"Sri R. V. Lakshmana Aiyar, Huzur Sherishtadar, who has been invested with the powers of a magistrate of the first class in G. O. No. Ms. 1764, Home, dated 4-6-1945, to be Additional First Class Magistrate, Palghat, vice Sri T. V. Ravunni Nair, granted leave preparatory to retirement." ' On 15-4-1947, the Collector made the following posting:
"Sri R. V. Lakshmana Aiyar, lately Additional First Class Magistrate, Palghat, on return from leave, is posted to act as Assistant Treasury Officer, Calicut, vice Sri M. Balakrishna Nair, granted leave" This posting, however, was cancelled by a subsequent order of the Collector, dated 26-4-1947. It is sufficient to refer to one other fact, viz., that the report of the Special Officer for Departmental Enquiries on the enquiry made into the conduct of the plaintiff was forwarded to the Government and the Government in their turn, forwarded the report and the records of the enquiry to the Collector and District Magistrate of Malabar on the ground that he was the authority competent to impose the penalty recommended by the Special Officer, viz., dismissal from service.
The Collector then called upon the plaintiff to make any representation that he might desire to make with special reference to the report of the' Special Officer for Departmental Enquiries, Madras, against the issue of an order dismissing him from service. The plaintiff made his representation in writing and eventually, on 28-11-1947, after considering the plaintiff's representation, the Collector passed an order dismissing him from service (Ex. A-l).
11. On 9-12-1948, the plaintiff issued through his vakil a notice of suit in which he impugned the order inter alia on the ground that as the Collector was not the appointing authority for the Additional First Class Magistrate, he did not have the power of dismissal under Section 240(2), Government of India Act. The Government passed the following order explaining the correct position in fact and in law as regards his contention :
"Sri R. V. Lakshmana Aiyar was a permanent Tahsildar appointed by the Collector of Malabar. Under a notification issued with G. O. No. 1764, Home, dated 4-6-1945, the Provincial Government appointed him, under Section 12, Cr. P. C., as an additional First Class Magistrate in the District of Malabar. The word "appoint" in that section has reference only to the conferment of magisterial powers and not to the appointment to any civil service or to any civil post under the Crown in India within the meaning of Section 240, Government of India Act, 1935.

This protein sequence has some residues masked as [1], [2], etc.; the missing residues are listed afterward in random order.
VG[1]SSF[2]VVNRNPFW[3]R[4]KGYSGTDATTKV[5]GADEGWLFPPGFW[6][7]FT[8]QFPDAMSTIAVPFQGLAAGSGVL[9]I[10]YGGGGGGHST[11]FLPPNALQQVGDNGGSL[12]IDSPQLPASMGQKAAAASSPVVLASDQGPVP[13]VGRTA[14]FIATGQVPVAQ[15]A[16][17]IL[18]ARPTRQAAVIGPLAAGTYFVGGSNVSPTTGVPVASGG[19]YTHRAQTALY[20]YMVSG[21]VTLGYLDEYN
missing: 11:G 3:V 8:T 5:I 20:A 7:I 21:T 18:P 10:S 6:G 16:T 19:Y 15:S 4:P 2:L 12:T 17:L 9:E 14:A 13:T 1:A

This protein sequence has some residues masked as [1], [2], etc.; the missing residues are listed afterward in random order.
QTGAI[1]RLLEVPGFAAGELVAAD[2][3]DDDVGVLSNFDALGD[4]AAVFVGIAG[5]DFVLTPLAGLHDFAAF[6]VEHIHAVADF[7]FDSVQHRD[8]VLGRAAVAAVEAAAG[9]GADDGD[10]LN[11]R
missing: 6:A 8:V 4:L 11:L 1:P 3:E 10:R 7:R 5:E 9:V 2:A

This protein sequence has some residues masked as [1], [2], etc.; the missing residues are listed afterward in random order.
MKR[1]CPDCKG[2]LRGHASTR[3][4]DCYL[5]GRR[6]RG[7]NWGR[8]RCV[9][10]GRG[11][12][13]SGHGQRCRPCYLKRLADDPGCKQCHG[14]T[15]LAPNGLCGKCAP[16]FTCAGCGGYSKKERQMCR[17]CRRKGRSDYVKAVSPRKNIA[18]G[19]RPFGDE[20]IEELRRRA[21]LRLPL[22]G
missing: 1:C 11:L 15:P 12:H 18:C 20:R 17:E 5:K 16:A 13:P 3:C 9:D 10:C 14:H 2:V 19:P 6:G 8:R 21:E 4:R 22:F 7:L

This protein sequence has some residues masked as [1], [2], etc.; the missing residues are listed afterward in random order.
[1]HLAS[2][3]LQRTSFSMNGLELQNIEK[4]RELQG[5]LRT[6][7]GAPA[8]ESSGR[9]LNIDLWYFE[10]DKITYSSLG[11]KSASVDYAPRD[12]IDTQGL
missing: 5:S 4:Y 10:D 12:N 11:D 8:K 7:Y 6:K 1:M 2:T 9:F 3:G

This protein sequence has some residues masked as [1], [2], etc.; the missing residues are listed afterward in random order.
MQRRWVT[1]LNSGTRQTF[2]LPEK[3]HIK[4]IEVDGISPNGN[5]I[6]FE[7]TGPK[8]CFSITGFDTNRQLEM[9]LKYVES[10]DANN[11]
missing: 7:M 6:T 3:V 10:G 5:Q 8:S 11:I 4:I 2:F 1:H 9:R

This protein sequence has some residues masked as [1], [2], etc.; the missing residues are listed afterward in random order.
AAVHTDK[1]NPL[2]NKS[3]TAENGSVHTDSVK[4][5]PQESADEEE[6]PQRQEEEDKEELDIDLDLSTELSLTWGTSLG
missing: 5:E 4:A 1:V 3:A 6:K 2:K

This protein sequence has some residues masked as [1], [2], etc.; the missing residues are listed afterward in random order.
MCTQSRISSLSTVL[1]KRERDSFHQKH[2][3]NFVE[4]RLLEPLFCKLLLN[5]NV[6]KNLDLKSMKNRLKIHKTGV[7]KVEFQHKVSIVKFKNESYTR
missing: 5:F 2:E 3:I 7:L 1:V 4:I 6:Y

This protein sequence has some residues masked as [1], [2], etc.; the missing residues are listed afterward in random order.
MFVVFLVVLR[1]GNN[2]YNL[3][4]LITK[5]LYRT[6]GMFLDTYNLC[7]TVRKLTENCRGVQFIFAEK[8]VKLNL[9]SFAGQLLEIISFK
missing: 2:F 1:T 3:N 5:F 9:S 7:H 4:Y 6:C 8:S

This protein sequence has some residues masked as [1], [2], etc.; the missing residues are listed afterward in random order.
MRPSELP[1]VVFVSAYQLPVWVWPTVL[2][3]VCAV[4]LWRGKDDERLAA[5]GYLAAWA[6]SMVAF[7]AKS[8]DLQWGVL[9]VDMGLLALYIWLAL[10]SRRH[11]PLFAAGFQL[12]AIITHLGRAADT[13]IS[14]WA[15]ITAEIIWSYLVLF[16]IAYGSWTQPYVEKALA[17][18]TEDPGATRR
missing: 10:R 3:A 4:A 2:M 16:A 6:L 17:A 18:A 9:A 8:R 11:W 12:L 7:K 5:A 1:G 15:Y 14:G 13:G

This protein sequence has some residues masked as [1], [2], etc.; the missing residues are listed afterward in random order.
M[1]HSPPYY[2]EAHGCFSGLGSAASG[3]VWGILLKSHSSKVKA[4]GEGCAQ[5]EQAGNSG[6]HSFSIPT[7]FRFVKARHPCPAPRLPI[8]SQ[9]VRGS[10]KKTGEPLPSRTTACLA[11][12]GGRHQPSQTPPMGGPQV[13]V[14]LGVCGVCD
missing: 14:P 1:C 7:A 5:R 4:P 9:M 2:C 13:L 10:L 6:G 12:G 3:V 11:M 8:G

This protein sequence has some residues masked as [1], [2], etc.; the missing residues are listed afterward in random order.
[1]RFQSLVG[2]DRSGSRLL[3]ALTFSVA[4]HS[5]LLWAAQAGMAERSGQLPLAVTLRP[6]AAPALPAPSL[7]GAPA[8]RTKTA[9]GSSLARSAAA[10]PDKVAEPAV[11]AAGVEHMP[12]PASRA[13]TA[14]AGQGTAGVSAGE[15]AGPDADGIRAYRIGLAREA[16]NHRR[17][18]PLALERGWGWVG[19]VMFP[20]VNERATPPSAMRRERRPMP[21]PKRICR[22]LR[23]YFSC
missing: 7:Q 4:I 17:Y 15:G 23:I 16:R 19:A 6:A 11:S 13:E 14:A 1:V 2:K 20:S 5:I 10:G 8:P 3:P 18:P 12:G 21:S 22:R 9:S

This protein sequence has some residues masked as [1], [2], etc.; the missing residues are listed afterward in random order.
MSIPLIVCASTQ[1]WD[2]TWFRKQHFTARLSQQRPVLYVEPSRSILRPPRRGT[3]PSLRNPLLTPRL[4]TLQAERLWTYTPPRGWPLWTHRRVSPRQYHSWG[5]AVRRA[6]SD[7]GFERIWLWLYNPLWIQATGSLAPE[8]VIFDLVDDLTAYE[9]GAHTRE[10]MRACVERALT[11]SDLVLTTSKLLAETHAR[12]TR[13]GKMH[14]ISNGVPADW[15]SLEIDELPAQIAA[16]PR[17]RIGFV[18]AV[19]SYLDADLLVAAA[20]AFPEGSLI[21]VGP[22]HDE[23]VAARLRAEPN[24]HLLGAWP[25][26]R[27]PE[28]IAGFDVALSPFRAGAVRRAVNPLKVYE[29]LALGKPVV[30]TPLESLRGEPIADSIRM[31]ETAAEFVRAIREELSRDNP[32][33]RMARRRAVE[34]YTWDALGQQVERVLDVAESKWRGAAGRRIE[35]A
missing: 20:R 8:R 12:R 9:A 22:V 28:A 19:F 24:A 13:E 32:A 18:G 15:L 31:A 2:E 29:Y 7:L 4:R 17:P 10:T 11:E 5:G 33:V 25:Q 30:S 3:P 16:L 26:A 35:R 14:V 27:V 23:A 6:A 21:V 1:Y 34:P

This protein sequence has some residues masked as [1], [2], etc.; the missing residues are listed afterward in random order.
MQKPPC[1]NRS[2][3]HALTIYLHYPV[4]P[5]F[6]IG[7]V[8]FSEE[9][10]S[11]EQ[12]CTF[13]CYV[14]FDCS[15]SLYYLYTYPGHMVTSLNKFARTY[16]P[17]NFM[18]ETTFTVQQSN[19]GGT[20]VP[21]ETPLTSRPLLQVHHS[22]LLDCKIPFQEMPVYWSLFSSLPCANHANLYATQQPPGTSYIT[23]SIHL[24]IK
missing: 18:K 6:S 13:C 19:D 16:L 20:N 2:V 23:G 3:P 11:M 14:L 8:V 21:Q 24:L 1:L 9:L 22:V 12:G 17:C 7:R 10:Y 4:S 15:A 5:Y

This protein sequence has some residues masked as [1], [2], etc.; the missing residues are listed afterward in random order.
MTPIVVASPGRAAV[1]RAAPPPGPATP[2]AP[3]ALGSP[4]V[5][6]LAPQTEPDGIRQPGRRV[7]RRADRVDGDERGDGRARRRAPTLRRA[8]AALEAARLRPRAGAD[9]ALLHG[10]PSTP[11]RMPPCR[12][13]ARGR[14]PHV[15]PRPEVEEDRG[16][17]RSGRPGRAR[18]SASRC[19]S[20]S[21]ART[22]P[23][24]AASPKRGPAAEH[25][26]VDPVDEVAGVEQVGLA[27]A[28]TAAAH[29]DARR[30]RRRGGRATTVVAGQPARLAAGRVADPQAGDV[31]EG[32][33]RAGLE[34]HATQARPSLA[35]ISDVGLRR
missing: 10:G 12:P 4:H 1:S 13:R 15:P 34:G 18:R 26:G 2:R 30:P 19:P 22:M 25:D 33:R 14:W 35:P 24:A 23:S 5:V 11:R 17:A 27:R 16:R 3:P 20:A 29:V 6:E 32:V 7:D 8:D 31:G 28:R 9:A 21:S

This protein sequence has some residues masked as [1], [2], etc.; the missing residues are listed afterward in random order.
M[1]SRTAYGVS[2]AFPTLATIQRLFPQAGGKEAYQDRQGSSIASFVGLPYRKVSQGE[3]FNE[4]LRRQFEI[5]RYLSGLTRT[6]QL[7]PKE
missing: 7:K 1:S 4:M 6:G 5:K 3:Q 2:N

Merely because magisterial powers were conferred on him by the Government, it will not be open to Sri R. V, Lakshmana Aiyar to claim that for purposes of Section 240, Government of India Act, he must be regarded as one appointed by the Provincial Government and that his dismissal by the Collector is ultra vires and illegal. His dismissal by the Collector is, therefore, in order "and does not require regularisation by the Government."
12. Sections 240(1) and 240(2) of the Government of India Act, 1935, so far as they are material run thus :
"240 (1): Except as expressly provided by this Act, every person who is a member of a civil service of the Crown in India, or holds any civil post under the Crown in India, holds office during His Majesty's pleasure.
240 (2) . . . .No other such person as aforesaid shall be dismissed from the service of His Majesty by any authority subordinate to that by which he was appointed."